Canada: Federal government to change rules on Quebec secession

In the face of widespread opposition among Canada's political elite, Prime Minister Jean Chretien has announced his Liberal government will soon take action to lay out the procedure Quebec would have to follow to legally secede from Canada. Speaking last week, Chretien declared, “It has to be done so that they will know, everybody will know, that to have a negotiation [on secession], we have to follow the advice of the Supreme Court.”

Last year, Canada's Supreme Court ruled that a unilateral declaration of independence by Quebec would be illegal under the Canadian constitution and international law. At the same time, it said that the Canadian federal government and Canada's nine other provinces would be legally obligated to negotiate the terms of secession if a “clear majority” of Quebecers voted in favor of separation in a provincial referendum with a “clear question.”

Chretien's cabinet is currently debating what form the federal government's rewriting of the “rules of the game” on secession should take—a simple statement from the Prime Minister, a parliamentary resolution or the adoption of a law on secession. According to press reports, Chretien himself strongly favors legislation. A draft bill stipulating the conditions that would have to be met before the federal government would negotiate secession with Quebec or any other province and outlining the subjects to negotiated is said to have been presented to cabinet for discussion.

Apparently the draft law uses the same language as the Supreme Court in insisting upon a “clear question” and a “clear majority,” while providing no definition of either. Since the 1995 Quebec referendum, in which the supporters of Quebec's secession fell just 50,000 votes short of a majority, Chretien has repeatedly said that a bare majority would be insufficient to trigger negotiations on secession. Without committing to any specific figure, Chretien and his Intergovernmental Affairs Minister, Stephane Dion, have frequently suggested that 60 percent would be a more reasonable benchmark.

The draft legislation reportedly also incorporates the Supreme Court's stipulation that negotiations on secession would have to involve a host of questions—many of them highly contentious—including the division of Canada's more than $600 billion federal debt, minority rights, and Quebec's borders.

Quebec nationalists, including the main federalist provincial party in Quebec, the Parti Libéral du Québec (PLQ), have long held that Quebec's borders are inviolable. But since 1995, Chretien, Dion, and many of the Liberals' federalist opponents, including the Official Opposition Reform Party, have said that if Canada is divisible so is Quebec. The threat to partition Quebec is aimed at the very heart of the Quebec indépendentiste project, since it targets Quebec's north, which has a sparse, majority aboriginal population but produces most of Quebec's abundant hydro-electrical power, and western Quebec, where anglophones and immigrants constitute large minorities, and where Montreal, Quebec's metropolis, is situated.

Plan B and the Supreme Court ruling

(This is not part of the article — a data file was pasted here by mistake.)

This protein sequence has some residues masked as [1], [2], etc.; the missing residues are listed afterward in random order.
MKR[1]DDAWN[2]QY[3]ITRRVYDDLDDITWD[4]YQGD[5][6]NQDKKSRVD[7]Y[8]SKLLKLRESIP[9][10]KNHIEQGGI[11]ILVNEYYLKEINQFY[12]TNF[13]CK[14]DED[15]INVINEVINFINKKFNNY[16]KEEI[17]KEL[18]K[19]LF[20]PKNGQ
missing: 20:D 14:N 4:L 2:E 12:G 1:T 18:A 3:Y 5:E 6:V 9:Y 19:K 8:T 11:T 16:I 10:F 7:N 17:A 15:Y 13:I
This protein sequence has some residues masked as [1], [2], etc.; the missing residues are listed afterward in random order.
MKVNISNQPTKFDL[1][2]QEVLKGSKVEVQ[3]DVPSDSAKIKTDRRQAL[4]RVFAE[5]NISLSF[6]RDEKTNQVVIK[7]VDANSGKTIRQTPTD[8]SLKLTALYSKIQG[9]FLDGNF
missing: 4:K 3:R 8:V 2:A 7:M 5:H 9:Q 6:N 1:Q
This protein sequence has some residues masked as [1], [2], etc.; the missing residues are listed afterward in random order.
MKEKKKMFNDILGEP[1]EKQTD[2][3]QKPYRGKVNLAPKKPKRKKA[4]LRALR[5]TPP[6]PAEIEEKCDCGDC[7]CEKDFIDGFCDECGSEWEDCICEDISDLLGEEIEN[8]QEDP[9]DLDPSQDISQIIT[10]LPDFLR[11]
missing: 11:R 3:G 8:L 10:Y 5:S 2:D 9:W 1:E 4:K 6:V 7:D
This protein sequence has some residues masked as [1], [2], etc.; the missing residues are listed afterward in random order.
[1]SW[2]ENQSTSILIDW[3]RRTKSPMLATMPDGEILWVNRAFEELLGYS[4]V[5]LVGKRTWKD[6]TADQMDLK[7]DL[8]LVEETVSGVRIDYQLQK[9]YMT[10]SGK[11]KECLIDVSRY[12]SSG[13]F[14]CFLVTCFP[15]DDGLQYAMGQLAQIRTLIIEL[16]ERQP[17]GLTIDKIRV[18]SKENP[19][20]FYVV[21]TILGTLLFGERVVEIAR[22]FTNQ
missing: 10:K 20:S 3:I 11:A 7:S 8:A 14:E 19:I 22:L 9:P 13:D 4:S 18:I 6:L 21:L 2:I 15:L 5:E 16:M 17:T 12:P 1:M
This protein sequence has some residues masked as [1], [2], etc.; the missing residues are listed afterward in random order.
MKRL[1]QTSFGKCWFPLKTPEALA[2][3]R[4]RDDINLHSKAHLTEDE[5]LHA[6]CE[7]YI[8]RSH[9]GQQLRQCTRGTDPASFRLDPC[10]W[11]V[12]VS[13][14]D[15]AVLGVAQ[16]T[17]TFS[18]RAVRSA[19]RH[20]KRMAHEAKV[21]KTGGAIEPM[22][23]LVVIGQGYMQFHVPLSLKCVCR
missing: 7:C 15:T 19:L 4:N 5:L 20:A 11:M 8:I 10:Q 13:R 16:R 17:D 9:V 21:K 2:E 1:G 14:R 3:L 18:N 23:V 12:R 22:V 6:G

In 1980 and 1995, Parti Québécois (PQ) provincial governments held referendums seeking a popular mandate to negotiate a new partnership with the rest of Canada based on the recognition of Quebec as an independent state. The Canadian government, federal cabinet ministers and Quebec federalists participated in both referendum campaigns, thus lending them legitimacy as expressions of the popular will, even while arguing that the process was flawed. Like Prime Minister Pierre Trudeau in 1980, Chretien termed the 1995 referendum question duplicitous because it asked Quebecers to authorize negotiations between Quebec and Canada on the creation of a new, state-to-state federation, not Quebec's separation from Canada. And both Trudeau and Chretien said that a bare majority “Yes” vote would not and could not compel them to negotiate the “break up” of the country.

Still, Chretien calculated in 1995, as Trudeau had in 1980, that the federalists could beat the PQ on its own terms, and that to make a challenge to the legitimacy of the PQ's referendum process the pivot of the federalist campaign against secession would enable the PQ to seize the moral high ground—to claim that the federalists were fearful of and not ready to recognize Quebecers' “democratic will” and “right-to-self-determination.”

But the near-loss of the 1995 referendum staggered Chretien and his advisors and caused them to outline a new “hardline” strategy against Quebec secession. Plan B centers on the economic and political costs to Quebec of withdrawing from the Canadian federal state. For decades partition had been dismissed as a quack theory of the ultra-right, but following the October 1995 referendum Chretien and Dion suggested it was a very real possibility should Quebec secede.

As part of its new hardline strategy, the federal Liberal government petitioned Canada's Supreme Court in September 1996 to rule on the constitutionality of secession. Recognizing that the federal government was trying to rewrite the rules of the game so as to reduce the significance of, if not delegitimize, a future majority referendum vote in favor of Quebec “sovereignty” of independence, the PQ government and its supporters refused to participate in Supreme Court case on secession.

In their unanimous August 1998 ruling, the nine Supreme Court justices supported key aspects of the federal government's Plan B: under Canadian and international law a unilateral declaration of independence is illegal no matter the size of a referendum majority in favor of separation; Quebec's borders would have to be the subject of negotiation in the event of secession and such negotiations would have to take into account the Canadian government's legal obligations to Canada's aboriginal peoples and Quebec's other minorities.